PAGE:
Don McIntire of Gresham, arguably Oregon’s most famous anti-tax activist, was found dead, reportedly of a heart attack, on Friday, Oct. 12. He was 74.

McIntire was the chief sponsor of the 1990 Measure 5, which placed limits on Oregon property taxes.

McIntire was found by his stepson in his home, according to Gregg Clapper, a longtime friend and former owner of radio station KRDR.

Don McIntire“He’s the best guy I ever knew, and he did what he did politically for all of the right reasons,” Clapper says. “He didn’t do it for power. He didn’t do it for money. He did it for the taxpayers.”

McIntire is known as the father of Measure 5, which shifted the responsibility for school funding from property taxes and local governments to the state income tax.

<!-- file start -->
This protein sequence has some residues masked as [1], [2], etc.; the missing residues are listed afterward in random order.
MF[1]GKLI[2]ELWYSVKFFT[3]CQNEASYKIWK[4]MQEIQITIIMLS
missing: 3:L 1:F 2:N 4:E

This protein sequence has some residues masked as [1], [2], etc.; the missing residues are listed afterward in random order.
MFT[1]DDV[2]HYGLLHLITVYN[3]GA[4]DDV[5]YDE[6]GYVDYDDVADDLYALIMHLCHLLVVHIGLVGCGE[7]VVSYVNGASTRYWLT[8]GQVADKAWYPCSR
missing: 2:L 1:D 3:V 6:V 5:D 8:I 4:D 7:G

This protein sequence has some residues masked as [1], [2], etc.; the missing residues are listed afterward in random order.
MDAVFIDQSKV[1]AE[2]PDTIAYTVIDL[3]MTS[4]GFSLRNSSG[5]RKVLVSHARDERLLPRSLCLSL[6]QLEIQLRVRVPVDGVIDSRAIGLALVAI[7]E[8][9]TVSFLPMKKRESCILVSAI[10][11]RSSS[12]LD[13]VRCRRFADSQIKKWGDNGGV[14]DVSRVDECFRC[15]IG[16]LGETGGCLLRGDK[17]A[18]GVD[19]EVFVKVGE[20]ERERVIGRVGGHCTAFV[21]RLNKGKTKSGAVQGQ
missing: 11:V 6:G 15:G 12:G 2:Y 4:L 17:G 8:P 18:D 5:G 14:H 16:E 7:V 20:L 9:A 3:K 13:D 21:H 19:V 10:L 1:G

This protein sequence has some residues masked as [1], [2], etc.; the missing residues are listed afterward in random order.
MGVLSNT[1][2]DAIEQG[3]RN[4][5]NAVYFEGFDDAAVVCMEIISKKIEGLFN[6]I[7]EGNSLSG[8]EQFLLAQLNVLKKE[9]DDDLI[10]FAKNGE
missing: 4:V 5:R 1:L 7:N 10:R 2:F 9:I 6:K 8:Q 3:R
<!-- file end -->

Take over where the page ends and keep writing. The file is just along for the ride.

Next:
Supporters say it provided much-needed tax relief, especially for senior homeowners, and curbed government spending. Opponents argue that the measure harmed public education.

Jason Williams, executive director of the Taxpayer Association of Oregon, which he co-founded with McIntire in 2000, credited McIntire for changing the fortunes of the state's residents.

“People would call and say please tell Don McIntire thank you,” Williams said. “Because of him I can now live in my home. When we cut property taxes it really kept a lot of Oregonians in their homes.”

Steve Buckstein, founder of the Cascade Policy Institute, a libertarian organization, has known McIntire since the 1970s. The two men worked together on such issues as tax limitation and school choice, he said, gathering petition signatures and trying to persuade voters of their causes.

“I think he’ll be remembered as one of the real giants of the limited government,” Buckstein said. “He was a controversial figure, but he had the capacity to keep going with this.”

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